For the second straight season, the Red Sox' season-opening six-game road trip was not smooth sailing. Nothing came easy. From a pair of walk-off losses in Detroit to a sputtering offense in Toronto, the Sox are hoping to get the season on track in the friendly confines of Fenway Park.
The Sox still haven't won two straight games since Aug. 27, when they swept the Oakland A's at Fenway and Hurricane Irene was bearing down on New England. They would win just 8 of 29 games after that, a late-season collapse that still hangs over the team.
That hangover will be felt on Friday when the Sox finally take the field at Fenway Park. The home opener is always a special day, even when a team is 1-5. Last year the Sox arrived at Fenway winless in six games, but a 9-6 win over the Yankees lifted spirits — at least for a day.
The Sox won five of nine games on that first homestand of 2011, a step in the right direction despite a 5-10 record as they went back on the road. Now, the 2012 team is ready for a nine-game homestand of its own.
The Sox didn't help themselves in the final days of last season, and the MLB schedule makers didn't help Boston with the start of this year. The Sox will face the Rays, Rangers, and Yankees on the homestand -– meaning they will have faced all four 2011 AL playoff teams in the first 15 games of the season.
This home opener is unlike most we've seen around here. There is still a lingering residue from the final days of September –- a residue that won't clear until the 2012 Red Sox form a new identity. This is a very different team, with a group of players we don't know that much about. We know Jacoby Ellsbury, Dustin Pedroia, Kevin Youkilis and David Ortiz, but we don't know much about players like Cody Ross, Ryan Sweeney and Mike Aviles. Two-fifths of the starting rotation has made a combined five Major League starts including two this week in Toronto.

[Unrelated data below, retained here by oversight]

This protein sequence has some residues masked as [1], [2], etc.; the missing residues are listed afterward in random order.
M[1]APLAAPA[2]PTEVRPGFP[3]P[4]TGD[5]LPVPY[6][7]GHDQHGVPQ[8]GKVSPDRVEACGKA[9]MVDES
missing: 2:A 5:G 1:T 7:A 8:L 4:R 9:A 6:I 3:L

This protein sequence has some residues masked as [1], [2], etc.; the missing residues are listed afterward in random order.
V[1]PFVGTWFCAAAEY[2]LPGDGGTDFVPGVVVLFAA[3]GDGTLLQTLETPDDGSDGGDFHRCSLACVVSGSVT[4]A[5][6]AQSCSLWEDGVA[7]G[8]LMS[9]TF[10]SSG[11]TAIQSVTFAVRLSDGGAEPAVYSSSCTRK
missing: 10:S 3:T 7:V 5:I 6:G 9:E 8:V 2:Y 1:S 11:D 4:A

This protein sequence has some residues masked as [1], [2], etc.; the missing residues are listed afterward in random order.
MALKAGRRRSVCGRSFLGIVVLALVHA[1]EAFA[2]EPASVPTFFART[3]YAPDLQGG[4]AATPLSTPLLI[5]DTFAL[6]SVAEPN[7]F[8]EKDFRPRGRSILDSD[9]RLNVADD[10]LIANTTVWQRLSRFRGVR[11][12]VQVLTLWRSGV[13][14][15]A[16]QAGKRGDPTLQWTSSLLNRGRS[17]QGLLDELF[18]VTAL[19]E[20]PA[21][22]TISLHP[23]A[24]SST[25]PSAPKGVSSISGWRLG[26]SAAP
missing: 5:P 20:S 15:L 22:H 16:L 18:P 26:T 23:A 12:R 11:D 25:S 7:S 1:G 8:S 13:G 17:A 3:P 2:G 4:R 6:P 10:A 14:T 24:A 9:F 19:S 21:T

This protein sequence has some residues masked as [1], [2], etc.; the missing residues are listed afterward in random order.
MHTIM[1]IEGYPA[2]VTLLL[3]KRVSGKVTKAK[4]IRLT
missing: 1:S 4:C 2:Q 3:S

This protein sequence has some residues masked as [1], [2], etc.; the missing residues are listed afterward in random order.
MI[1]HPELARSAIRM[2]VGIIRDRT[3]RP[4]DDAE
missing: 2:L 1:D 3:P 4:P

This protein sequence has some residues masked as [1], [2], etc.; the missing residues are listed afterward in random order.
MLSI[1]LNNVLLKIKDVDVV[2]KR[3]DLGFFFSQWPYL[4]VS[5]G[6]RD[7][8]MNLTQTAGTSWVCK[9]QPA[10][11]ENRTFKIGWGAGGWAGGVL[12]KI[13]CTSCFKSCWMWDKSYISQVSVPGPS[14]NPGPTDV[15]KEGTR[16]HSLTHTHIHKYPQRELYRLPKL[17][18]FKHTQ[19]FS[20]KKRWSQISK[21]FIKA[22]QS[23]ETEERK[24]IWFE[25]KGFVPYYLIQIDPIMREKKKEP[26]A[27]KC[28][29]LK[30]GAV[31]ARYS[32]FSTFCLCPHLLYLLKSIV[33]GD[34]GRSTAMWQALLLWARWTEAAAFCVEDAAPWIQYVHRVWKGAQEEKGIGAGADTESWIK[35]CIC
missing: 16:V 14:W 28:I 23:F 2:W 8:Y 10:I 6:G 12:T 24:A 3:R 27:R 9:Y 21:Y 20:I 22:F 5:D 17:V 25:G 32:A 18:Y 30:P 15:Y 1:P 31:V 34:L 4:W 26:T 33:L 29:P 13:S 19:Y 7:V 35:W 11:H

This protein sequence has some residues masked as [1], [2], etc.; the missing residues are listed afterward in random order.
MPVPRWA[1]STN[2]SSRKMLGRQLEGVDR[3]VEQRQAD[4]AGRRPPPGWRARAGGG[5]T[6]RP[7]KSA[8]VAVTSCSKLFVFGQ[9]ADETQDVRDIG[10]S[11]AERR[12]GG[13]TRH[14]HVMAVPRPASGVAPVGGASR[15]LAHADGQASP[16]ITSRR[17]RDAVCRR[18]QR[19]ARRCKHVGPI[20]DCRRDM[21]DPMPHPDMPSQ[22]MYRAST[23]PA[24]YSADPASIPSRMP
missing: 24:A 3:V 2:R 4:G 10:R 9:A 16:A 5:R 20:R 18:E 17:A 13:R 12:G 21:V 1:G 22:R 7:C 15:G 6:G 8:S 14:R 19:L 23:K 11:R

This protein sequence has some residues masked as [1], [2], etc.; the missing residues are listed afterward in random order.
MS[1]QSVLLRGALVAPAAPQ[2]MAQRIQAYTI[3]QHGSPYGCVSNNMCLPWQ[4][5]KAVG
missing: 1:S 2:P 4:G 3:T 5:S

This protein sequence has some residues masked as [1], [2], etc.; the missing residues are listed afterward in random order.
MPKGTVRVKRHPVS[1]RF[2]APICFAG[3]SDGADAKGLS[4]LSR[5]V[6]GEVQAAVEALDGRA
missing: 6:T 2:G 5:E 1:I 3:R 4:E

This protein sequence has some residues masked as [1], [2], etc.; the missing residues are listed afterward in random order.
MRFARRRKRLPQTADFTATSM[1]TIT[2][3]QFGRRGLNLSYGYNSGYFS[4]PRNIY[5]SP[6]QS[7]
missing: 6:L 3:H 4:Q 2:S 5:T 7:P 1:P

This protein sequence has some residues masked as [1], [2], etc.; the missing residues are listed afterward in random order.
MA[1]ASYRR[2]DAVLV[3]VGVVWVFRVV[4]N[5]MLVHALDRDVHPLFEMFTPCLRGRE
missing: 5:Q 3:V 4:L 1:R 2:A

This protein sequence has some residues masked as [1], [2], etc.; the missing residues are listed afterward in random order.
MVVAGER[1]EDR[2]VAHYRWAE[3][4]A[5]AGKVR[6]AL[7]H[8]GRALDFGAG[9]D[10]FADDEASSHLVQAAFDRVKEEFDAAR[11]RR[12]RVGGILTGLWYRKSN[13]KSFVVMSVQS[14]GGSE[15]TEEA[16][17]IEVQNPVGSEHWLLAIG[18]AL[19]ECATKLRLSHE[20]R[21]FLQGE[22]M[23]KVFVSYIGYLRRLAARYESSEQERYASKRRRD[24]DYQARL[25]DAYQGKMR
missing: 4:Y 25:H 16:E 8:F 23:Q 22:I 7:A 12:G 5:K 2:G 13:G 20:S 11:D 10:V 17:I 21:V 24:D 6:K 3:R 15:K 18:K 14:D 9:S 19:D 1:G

On Tuesday, Daniel Bard showed signs he might just be an effective big-league starter. A day before that Felix Doubront was even better. Both performances were far better than the combined 14 runs in 8 2/3 innings turned in by Josh Beckett and Clay Buchholz in Detroit.
Beckett gets the ball for the Opening Day start at Fenway. There's not much doubt he'll hear plenty of boos from the locals. Fans believe he was part of the off-field problem that led to the September collapse last season, and a horrific first start this year didn't help any.
There's only one way to silence any critics who might be calling out Beckett. He needs to pitch well. He needs to win games. He needs to show the world that his thumb is fine and that he’s ready to handle the workload of being a top-of-the-rotation pitcher.
Jon Lester has been outstanding in two starts this year, but is winless. He deserves better. Buchholz went nearly 10 months between starts and will probably need a little time to regain his feel, his control.
The back end of the rotation will get a chance to prove itself. If it doesn't, there are veterans like Ross Ohlendorf and Aaron Cook waiting in the wings in Pawtucket.
In the middle of all this is Beckett. Since arriving in Boston in 2006 he’s been combative and controversial. He has also won 84 of his 131 decisions with the Sox. Until September he was one of the best pitchers in the division, and wound up going 13-7 with a 2.89 ERA.
On Friday, he'll be looking to lower an ERA that stands at 13.50. He'll also be looking to win back a fan base, and show the world that this is a team that can contend for an American League playoff spot. The season's only six games old, but we haven't seen that yet.
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